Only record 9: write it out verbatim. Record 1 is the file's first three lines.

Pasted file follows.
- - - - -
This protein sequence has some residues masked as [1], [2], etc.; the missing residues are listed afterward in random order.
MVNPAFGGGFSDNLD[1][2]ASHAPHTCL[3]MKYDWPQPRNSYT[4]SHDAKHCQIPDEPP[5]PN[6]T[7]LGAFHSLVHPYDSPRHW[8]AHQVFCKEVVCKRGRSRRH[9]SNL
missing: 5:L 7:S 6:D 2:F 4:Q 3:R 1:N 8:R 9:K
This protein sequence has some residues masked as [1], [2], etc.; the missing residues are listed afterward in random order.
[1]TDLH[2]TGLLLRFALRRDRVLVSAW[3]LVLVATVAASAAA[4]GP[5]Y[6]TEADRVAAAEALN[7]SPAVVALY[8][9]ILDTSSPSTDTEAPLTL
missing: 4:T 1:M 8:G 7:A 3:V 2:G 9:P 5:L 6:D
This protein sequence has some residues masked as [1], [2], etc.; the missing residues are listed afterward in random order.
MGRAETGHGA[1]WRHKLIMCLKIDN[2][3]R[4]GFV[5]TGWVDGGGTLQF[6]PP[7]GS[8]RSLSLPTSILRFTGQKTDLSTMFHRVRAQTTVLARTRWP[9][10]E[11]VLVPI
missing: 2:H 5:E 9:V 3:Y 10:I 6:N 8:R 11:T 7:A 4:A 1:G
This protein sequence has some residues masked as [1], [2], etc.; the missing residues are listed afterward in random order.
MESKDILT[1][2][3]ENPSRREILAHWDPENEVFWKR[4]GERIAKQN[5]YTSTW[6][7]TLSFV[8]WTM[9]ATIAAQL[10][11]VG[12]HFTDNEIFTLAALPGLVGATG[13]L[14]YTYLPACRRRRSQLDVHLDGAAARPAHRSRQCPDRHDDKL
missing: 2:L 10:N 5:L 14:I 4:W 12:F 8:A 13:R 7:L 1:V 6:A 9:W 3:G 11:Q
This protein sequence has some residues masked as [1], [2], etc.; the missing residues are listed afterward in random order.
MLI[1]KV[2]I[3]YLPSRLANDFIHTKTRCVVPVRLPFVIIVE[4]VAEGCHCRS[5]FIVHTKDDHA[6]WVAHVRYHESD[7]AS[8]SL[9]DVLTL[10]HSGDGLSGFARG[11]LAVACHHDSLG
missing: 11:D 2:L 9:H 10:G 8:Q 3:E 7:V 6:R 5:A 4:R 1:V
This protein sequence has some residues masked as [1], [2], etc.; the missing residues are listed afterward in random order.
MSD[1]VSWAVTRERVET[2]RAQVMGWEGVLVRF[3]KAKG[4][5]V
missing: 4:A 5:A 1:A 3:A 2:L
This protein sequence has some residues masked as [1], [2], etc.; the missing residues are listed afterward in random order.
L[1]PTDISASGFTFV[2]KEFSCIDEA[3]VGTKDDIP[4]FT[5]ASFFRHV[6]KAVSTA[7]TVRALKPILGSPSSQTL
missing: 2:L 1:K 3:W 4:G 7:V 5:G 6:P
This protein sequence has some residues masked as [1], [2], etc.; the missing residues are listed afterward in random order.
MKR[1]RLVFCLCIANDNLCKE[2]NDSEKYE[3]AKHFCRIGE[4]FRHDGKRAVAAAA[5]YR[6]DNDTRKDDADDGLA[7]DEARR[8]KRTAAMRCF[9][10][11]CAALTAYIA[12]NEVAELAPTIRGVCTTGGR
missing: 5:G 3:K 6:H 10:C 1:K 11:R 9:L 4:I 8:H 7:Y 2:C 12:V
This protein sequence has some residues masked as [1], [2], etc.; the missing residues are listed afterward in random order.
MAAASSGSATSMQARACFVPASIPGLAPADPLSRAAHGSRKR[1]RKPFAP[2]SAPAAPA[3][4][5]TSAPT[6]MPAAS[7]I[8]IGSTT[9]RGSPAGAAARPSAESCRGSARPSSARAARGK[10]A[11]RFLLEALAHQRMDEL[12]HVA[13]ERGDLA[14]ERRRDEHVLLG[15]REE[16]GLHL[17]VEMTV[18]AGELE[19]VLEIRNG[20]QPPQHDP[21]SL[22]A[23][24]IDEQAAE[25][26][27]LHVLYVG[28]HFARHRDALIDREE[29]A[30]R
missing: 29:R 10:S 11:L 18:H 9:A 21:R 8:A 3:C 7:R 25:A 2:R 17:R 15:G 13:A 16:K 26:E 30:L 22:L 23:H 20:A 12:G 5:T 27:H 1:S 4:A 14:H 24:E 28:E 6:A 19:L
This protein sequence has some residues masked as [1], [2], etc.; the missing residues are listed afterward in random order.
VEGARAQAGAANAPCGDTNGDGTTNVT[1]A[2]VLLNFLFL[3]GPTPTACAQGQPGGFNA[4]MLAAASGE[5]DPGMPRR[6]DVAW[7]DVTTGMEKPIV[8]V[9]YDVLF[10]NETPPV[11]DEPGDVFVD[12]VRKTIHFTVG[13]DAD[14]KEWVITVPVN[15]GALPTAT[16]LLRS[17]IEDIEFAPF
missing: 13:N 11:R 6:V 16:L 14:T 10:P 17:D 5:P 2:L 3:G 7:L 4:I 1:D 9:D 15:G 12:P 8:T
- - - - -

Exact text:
This protein sequence has some residues masked as [1], [2], etc.; the missing residues are listed afterward in random order.
MAAASSGSATSMQARACFVPASIPGLAPADPLSRAAHGSRKR[1]RKPFAP[2]SAPAAPA[3][4][5]TSAPT[6]MPAAS[7]I[8]IGSTT[9]RGSPAGAAARPSAESCRGSARPSSARAARGK[10]A[11]RFLLEALAHQRMDEL[12]HVA[13]ERGDLA[14]ERRRDEHVLLG[15]REE[16]GLHL[17]VEMTV[18]AGELE[19]VLEIRNG[20]QPPQHDP[21]SL[22]A[23][24]IDEQAAE[25][26][27]LHVLYVG[28]HFARHRDALIDREE[29]A[30]R
missing: 29:R 10:S 11:L 18:H 9:A 21:R 8:A 3:C 7:R 25:A 2:R 17:R 15:G 13:A 16:K 26:E 30:L 22:L 23:H 20:A 12:G 5:T 27:H 1:S 4:A 14:H 24:E 28:E 6:A 19:L